By Joan Perry Ludtke
Ms. Ludtke who has frequently contributed photos of the White Cloud Cross team to our pages is retired from a teaching career that included coaching track & field. An avid hiker she can often be found visiting and revisiting trails near and far regardless of the season.
I was the original anti-vaxxer.
It was the spring of 1954, a time when events and results just happened, with little explanation or discussion. Fate was just accepted. I was a first grade student in Mrs. MacArthur’s room, at McKinley Elementary in Warren, MI. I also had her for kindergarten. It was the best classroom ever, with an outside entrance, a coat and boot room, a swinging yard gate, our own bathroom, room for naps and twice the size of a regular room.
But I knew it was coming. I heard the word “polio”, but knew nothing about it, and heard that my mother had signed a paper allowing me and my two sisters to be part of a study to prevent the spread of polio. Back then, few discussed it, but everyone feared it. Being an observant little 1st grader, I figured out it was a SHOT!
On that tragic and fateful day, I had a plan! It came time to line up for the long walk down the hallway, one left turn then a quick right past the second grade classrooms, followed by two rights to the “health room” which was really a broom closet. Well, not me! As others lined up, I disappeared into our classroom’s anti-vaxxer bunker, also known as the bathroom. Safe from all harm. No needles for me.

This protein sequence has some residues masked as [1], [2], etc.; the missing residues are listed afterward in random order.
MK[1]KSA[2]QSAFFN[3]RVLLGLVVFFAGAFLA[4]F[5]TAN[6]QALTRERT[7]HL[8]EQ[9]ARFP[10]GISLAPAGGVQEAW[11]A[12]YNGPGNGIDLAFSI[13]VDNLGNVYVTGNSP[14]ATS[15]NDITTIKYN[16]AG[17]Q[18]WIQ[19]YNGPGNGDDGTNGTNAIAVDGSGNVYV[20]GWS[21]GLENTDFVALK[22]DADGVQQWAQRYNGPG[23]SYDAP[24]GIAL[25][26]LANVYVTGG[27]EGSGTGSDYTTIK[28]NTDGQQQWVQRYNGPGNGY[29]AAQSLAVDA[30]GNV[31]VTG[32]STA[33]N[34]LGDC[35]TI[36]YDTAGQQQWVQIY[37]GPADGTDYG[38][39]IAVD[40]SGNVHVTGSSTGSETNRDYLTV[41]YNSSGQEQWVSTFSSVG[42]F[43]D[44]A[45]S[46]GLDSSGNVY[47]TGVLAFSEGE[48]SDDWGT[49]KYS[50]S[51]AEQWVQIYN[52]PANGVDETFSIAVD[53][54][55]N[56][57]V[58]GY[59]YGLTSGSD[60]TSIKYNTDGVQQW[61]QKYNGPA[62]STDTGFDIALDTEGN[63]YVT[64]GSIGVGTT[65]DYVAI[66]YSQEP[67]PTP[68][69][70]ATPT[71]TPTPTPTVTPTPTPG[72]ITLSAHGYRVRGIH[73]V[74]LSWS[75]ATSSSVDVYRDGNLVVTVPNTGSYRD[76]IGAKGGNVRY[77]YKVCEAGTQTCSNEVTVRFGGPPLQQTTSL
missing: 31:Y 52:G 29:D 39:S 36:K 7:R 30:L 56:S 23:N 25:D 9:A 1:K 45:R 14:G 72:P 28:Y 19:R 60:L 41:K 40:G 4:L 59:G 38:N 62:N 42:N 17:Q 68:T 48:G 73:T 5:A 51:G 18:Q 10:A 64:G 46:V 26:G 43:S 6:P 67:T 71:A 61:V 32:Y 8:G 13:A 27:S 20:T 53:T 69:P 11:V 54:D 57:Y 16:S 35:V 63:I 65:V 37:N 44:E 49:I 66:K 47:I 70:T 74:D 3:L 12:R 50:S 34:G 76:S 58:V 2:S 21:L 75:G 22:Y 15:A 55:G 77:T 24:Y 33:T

I’m not sure how long it took, but it wasn’t long before someone missed me, sent Mrs. Edith MacArthur to track me down. Of course, I cried extremely loud , but no one cared. Against my will, without being asked, with no vote, no appeal, and no one to back me up, I became one of our country’s first Polio Pioneers.
Now here’s the rest of the story: By the end of that school year I could read quite well. We were lucky enough to have the Detroit News delivered every Sunday. Comics were read first, but then came the front section with its booming headlines. Many Sundays, after church, I sat in the armchair reading, not just the headlines, but stories that I still remember, viewing pictures that can’t be unseen. Week after week, pictures of hospital wards, children lying in iron lungs, not being able to breathe on their own and suffering paralysis. There were stories overheard from adults about a classmate not doing well, other children now crippled, and some not quite so ill. I said , ``Not me!” one more time.
As usual, a little education can change an attitude. The word “shot” was replaced by “vaccine”. I began to read about Jonas Salk and others and their search for a safe vaccine to prevent polio. I suffered through two more trips to the broom closet with fewer tears, and became a Proud Polio Pioneer.
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